I remember when I first started cooking at home, I was not good.

Queue big, important dinner with my in-laws that I was tasked with cooking for despite my suggestions we order-in. Suffice to say, it did not go well. My chicken cooked unevenly, stuck to the pan, and took forever to boot.

We ended up with burnt cutlets two hours later than planned. Some kind soul gave me an out, though. They said it wasn’t my fault, but the fault of my sub-par pans.

Hoping to avoid any more dinner disasters, I did some research and found some new, much better pans that actually did improve my cooking a bit. I thought I’d share what I learned with this handy page: the best five ceramic cookware reviews and buyer’s guide.

Bialetti Aeternum Cookware Set

This ten-piece Italian-made cookware set has an easy-clean white interior and includes a deep sauté pan with a lid. This feature makes it possible for you to shake and toss food. You can use significantly less oil than usual for cooking, too. This set includes a 10¼-inch sauté pan, 8-inch sauté pan, 2- and 2.5-qt pots with lids, 5-qt lidded Dutch oven, and an 11-inch deep sauté pan with a lid.


  • Hi-temp silicone exterior –This nano-ceramic set features a non-stick coating for easy clean-up.
  • Soft-touch and heat resistant handles –The make of the handles ensures that carrying the pots is manageable and comfortable, without any heat reaching you.
  • Tempered glass lid –These transparent and durable glass lid makes it easy to monitor the food while you are preparing it.
  • Covered rivets –The additional covering of rivets that hold the handles helps eliminate the stress of cleaning around rivets.


  • One-color –Unfortunately, this cookware is only available in red.

GreenLife Soft Grip Cookware Set

This 16-piece set was designed with a healthy cooking mindset. It includes a 1- and 2-qt saucepan, 2.5-qt sauté pan, and a 5-qt stockpot, each with a lid. Additionally, there is also a 4-inch mini fryer, four utensils, a 7-inch open frying pan, and a 9.5-inch open frying pan.


  • Variety of colors –If you are someone who wants cookware to match your decor, with this set, you have many choices. You can choose from lavender, burgundy, black, turquoise, and red.
  • Stainless steamer –As a bonus, this ceramic cookware set includes a stainless steamer.
  • Ergonomic phenolic handles –These soft handles allow you to carry the pot easily. Additionally, they are not attached by rivets, which makes cleaning easy.


  • Non-durable paint –High flames on the stove can easily mark the exterior paint.

T-Fal Initiatives Ceramic Cookware

This 16-piece set is a brainchild of the company that first gave us non-stick pots and pans way back in the 1950s. It includes 7.5- and 11-inch frying pans, each with a lid, a 10-inch square griddle, 1- and 2-qt saucepans with tops, six utensils, and a 5-qt Dutch oven with a lid.


  • Scratch-resistant surfaces –The exterior and interior surfaces of the cookware set are all scratch-resistant and thus retain their smooth finish, even with continued use.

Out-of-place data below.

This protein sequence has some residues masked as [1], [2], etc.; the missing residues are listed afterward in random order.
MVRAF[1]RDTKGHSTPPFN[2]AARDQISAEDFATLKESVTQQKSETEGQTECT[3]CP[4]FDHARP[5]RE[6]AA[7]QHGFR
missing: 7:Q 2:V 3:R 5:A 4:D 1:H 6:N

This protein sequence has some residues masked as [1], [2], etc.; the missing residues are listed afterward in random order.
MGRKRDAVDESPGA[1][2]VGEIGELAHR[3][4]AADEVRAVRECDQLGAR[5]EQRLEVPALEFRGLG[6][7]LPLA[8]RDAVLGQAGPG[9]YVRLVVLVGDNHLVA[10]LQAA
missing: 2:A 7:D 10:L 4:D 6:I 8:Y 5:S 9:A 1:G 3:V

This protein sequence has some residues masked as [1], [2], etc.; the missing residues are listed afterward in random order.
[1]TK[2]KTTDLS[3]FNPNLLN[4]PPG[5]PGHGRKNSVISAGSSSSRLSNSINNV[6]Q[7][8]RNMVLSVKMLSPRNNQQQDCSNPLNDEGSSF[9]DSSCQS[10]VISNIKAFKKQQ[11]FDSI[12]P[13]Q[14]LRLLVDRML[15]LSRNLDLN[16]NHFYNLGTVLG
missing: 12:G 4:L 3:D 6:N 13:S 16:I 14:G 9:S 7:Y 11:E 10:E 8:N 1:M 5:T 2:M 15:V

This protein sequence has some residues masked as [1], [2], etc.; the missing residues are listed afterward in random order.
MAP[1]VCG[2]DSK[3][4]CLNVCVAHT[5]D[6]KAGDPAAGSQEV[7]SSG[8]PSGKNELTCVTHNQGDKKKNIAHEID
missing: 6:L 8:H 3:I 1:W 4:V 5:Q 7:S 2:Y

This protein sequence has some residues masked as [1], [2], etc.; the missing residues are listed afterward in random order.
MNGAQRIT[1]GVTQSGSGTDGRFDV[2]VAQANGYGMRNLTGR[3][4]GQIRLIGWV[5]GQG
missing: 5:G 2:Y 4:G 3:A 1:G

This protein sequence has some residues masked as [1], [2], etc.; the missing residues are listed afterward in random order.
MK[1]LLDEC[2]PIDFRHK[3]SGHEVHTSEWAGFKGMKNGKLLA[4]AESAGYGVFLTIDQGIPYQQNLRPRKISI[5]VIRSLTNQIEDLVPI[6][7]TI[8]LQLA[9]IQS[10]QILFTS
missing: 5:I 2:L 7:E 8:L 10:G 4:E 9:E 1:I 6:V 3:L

• Glass lids with vents –Again, allowing you to monitor your cooking progress easily.
  • Comes with griddle pan and utensils –This includes a 10-inch square griddle that’s great for pancakes and French toast and six durable plastic utensils.
  • Heavy-gauge aluminum base– While ceramic, this cookware set features a heavy-gauge aluminum base that makes it easy for even distribution of heat while cooking.


  • Poor durability –Many users complain this set typically begins to fail within a year of use even with handwashing.

WearEver Ceramic Cookware

This 15-piece ceramic cookware set stands out for its non-stick properties. It includes 1-, 2-, and 3-qt saucepans with lids, 8- and 10-inch frying pans, a steamer insert, a 3.5-qt deep sauté pan with a lid, a 5-qt Dutch oven with a lid, and a 12-inch frying pan with a lid.


  • Non-stick architecture –Like most ceramic cookware, this set is non-stick and makes for easy cleaning.
  • Comfortable handling –The handles are covered in soft-touch silicone. This feature ensures minimal heat interference when carrying the items.
  • Stainless steamer –As part of the set, a stainless steamer is included.


  • Not suited to extreme temperature –High heat tends to leave marks on the exterior of this set. It’s recommended for use with medium heat.

Nuwave Duralon Ceramic Set

This 7-piece set is made by NuWave LLC, which has been making cooking pots and ceramic sets for years. In this set, you get a 2-qt saucepan with a lid, 1.5-qt saucepan with a lid, 10-inch and 12-inch frying pans, as well as a 5.5-qt stockpot with a cover.


  • Nonstick –The interior of this set is coated with Duralon® ceramic non-stick coating that allows for easy cleaning.
  • Aluminum-base –These pans are made of a hard-anodized aluminum base that has been reinforced with a steel core for better conduction.
  • Vent on lids –In addition to the tempered glass lids, they also come with vents that allow for pressure to be released to reduce the chances of the contents boiling over during cooking.


  • Rivets on handles– The rivets around the handles make cleaning a little bit challenging.

Ceramic Cookware Buying Guide

best ceramic cookware sets

Now that you have a small sampling of some the best ceramic cookware sets on the market today, let’s take a look at some things to consider while shopping.

How to choose the best ceramic cookware set

When you decide on buying a particular cookware set, or you are shopping around for one, you will see a variety of options. I recommend the following tips to evaluate your options.